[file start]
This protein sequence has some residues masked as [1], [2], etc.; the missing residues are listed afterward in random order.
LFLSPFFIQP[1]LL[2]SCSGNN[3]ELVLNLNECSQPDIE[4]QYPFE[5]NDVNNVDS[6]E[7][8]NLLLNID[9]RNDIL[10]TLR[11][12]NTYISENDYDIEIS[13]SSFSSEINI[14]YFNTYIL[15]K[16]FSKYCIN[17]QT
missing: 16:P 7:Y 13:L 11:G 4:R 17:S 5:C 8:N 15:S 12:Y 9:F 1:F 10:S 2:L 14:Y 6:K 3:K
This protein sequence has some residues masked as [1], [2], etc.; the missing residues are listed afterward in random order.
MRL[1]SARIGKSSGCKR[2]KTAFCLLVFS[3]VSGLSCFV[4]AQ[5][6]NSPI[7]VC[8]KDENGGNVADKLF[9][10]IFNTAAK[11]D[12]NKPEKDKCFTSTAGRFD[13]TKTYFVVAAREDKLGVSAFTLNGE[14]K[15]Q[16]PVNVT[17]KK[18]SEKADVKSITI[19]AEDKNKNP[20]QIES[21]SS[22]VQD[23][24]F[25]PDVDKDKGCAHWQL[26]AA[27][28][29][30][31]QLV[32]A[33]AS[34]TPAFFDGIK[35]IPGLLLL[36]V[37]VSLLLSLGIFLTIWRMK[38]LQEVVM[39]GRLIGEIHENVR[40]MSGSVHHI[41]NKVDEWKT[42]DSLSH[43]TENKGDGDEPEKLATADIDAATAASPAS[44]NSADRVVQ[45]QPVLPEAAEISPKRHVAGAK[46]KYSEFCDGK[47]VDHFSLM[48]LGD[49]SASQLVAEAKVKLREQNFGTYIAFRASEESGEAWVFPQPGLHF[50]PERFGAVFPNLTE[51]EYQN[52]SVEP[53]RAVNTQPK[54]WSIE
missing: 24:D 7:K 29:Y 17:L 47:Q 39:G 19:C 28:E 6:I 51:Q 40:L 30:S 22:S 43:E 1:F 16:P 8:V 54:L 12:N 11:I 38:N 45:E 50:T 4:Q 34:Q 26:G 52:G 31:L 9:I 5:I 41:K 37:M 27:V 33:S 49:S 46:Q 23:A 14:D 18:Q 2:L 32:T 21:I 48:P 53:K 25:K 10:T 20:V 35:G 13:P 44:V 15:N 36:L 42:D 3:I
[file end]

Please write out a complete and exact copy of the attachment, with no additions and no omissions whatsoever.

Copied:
This protein sequence has some residues masked as [1], [2], etc.; the missing residues are listed afterward in random order.
LFLSPFFIQP[1]LL[2]SCSGNN[3]ELVLNLNECSQPDIE[4]QYPFE[5]NDVNNVDS[6]E[7][8]NLLLNID[9]RNDIL[10]TLR[11][12]NTYISENDYDIEIS[13]SSFSSEINI[14]YFNTYIL[15]K[16]FSKYCIN[17]QT
missing: 16:P 7:Y 13:L 11:G 4:R 17:S 5:C 8:N 15:S 12:Y 9:F 1:F 10:S 2:L 14:Y 6:K 3:K
This protein sequence has some residues masked as [1], [2], etc.; the missing residues are listed afterward in random order.
MRL[1]SARIGKSSGCKR[2]KTAFCLLVFS[3]VSGLSCFV[4]AQ[5][6]NSPI[7]VC[8]KDENGGNVADKLF[9][10]IFNTAAK[11]D[12]NKPEKDKCFTSTAGRFD[13]TKTYFVVAAREDKLGVSAFTLNGE[14]K[15]Q[16]PVNVT[17]KK[18]SEKADVKSITI[19]AEDKNKNP[20]QIES[21]SS[22]VQD[23][24]F[25]PDVDKDKGCAHWQL[26]AA[27][28][29][30][31]QLV[32]A[33]AS[34]TPAFFDGIK[35]IPGLLLL[36]V[37]VSLLLSLGIFLTIWRMK[38]LQEVVM[39]GRLIGEIHENVR[40]MSGSVHHI[41]NKVDEWKT[42]DSLSH[43]TENKGDGDEPEKLATADIDAATAASPAS[44]NSADRVVQ[45]QPVLPEAAEISPKRHVAGAK[46]KYSEFCDGK[47]VDHFSLM[48]LGD[49]SASQLVAEAKVKLREQNFGTYIAFRASEESGEAWVFPQPGLHF[50]PERFGAVFPNLTE[51]EYQN[52]SVEP[53]RAVNTQPK[54]WSIE
missing: 24:D 7:K 29:Y 17:L 47:Q 39:G 19:C 28:E 6:I 51:Q 40:L 30:S 22:S 43:E 1:F 16:P 8:V 54:L 12:N 11:I 38:N 45:E 50:T 4:Q 34:Q 26:G 52:G 31:L 9:I 5:I 41:K 37:M 27:V 33:S 49:S 46:Q 23:A 14:D 18:Q 2:L 32:T 21:I 48:P 53:K 25:K 10:T 20:V 35:G 13:P 44:V 15:N 36:L 42:D 3:I